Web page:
The American Writers Museum celebrates American writers through innovative, state-of-the-art exhibitions and compelling programming.
The University of Chicago has been a vital contributor to the city's intellectual life since 1890. It operates one of the largest and oldest university presses in the country. The Press's scholarly, educational, and literary titles include The Chicago Manual of Style, a go-to reference for writers since its first publication in 1906.
Founded in 1891, the University of Chicago Press is one of the oldest operating university presses still running in the United States today. In its first decade of existence, it published 127 books, pamphlets and journals. The University didn’t even take responsibility for the press until 1894. Now the Press building is located on the University of Chicago Campus, just south of the Midway Plaisance. By 1905, the Press was able to publish books by scholars outside of the university and not just works coming from scholars affiliated with the University of Chicago, a milestone for its movement. By 1931, the Press was an entirely established, leading academic publisher in America.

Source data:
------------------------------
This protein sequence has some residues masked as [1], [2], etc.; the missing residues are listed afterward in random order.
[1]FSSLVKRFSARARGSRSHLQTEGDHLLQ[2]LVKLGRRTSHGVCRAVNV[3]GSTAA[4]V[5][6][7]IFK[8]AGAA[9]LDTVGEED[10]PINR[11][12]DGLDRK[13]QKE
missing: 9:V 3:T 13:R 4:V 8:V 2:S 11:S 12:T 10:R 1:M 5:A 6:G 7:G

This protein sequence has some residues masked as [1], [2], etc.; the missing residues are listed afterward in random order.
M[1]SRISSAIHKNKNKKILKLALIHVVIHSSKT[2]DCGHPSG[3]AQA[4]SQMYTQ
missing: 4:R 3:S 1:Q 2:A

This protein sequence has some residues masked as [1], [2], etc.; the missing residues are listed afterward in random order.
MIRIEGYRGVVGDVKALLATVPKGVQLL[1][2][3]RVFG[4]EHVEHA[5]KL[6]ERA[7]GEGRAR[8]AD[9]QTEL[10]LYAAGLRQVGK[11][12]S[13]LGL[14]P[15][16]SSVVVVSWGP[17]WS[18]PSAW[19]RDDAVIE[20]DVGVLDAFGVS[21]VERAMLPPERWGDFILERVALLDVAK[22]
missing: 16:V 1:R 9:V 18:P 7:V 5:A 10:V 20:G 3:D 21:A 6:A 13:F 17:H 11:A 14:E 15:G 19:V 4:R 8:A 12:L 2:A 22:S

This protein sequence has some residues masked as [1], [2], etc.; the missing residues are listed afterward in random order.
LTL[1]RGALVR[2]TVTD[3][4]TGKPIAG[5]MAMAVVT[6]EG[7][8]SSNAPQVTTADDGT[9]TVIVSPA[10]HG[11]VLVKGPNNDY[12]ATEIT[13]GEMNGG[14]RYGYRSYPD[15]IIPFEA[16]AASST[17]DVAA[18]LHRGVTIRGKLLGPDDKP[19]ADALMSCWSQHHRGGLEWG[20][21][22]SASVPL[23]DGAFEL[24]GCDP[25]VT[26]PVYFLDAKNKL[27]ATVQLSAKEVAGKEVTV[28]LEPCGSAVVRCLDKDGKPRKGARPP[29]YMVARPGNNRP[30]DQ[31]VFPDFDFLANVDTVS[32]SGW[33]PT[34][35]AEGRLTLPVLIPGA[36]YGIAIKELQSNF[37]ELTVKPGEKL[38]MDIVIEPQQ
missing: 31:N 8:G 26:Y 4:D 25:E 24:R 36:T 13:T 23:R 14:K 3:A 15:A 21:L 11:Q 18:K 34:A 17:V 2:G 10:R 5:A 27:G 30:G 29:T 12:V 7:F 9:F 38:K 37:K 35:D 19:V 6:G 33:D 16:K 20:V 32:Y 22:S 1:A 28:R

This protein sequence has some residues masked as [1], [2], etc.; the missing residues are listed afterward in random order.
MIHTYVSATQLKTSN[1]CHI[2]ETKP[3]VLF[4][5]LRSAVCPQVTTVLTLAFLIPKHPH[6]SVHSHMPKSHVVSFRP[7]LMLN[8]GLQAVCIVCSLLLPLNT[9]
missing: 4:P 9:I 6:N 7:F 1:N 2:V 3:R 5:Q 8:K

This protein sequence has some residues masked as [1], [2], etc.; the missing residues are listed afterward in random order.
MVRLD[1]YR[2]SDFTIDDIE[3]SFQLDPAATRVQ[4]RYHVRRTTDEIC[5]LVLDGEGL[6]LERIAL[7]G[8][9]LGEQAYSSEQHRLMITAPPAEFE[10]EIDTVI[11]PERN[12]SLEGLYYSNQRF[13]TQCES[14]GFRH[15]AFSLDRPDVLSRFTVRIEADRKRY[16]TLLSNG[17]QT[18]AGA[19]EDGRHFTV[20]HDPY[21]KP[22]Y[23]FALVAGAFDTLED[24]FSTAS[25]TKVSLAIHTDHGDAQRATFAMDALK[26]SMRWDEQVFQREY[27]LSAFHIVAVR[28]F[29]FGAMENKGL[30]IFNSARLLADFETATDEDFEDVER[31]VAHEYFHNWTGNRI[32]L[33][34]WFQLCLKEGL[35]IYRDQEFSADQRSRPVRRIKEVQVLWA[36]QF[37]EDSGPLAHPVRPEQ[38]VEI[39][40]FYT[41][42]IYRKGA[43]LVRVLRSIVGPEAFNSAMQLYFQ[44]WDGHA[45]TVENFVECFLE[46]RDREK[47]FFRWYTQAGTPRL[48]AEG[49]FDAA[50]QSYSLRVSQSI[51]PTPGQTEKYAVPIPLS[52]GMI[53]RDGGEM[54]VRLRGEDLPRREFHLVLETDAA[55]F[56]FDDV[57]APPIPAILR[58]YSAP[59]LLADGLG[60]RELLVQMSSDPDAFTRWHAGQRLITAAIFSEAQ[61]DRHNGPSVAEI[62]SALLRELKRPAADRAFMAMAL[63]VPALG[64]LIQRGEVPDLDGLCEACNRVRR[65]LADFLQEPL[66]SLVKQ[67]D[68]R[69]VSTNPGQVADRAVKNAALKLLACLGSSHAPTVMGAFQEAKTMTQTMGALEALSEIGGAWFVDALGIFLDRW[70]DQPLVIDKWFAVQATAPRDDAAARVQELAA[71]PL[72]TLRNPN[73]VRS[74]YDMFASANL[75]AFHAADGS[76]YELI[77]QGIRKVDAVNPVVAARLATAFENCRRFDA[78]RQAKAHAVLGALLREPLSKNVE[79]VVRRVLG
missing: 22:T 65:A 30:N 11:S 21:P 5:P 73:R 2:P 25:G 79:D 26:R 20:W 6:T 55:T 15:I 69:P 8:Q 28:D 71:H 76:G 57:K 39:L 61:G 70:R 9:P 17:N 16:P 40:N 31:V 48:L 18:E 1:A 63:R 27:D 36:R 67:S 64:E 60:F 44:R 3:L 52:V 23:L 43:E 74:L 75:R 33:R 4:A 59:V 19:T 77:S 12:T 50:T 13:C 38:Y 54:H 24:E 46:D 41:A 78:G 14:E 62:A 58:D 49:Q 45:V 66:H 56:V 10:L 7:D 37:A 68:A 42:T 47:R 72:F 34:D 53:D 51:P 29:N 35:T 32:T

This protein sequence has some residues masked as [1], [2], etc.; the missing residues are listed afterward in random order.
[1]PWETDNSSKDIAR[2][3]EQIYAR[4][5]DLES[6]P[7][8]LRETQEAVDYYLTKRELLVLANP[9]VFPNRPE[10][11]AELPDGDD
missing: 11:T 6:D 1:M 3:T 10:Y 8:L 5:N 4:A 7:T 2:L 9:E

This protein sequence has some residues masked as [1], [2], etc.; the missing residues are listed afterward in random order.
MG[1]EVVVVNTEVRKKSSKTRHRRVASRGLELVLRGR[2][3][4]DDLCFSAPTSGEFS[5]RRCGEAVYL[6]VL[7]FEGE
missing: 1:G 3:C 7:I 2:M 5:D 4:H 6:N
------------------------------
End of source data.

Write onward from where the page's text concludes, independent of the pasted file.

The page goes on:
The Press advanced to become a trade publisher as its scholarly volumes expanded. Now, the University of Chicago Press publishes more than 50 new trade titles a year, under an array of subjects. One of the Press’s most notable academic titles is The Chicago Manual of Style, a guide to American English that has been published since 1906, prescribing some of the most widely used writing and citation styles in publishing across the United States.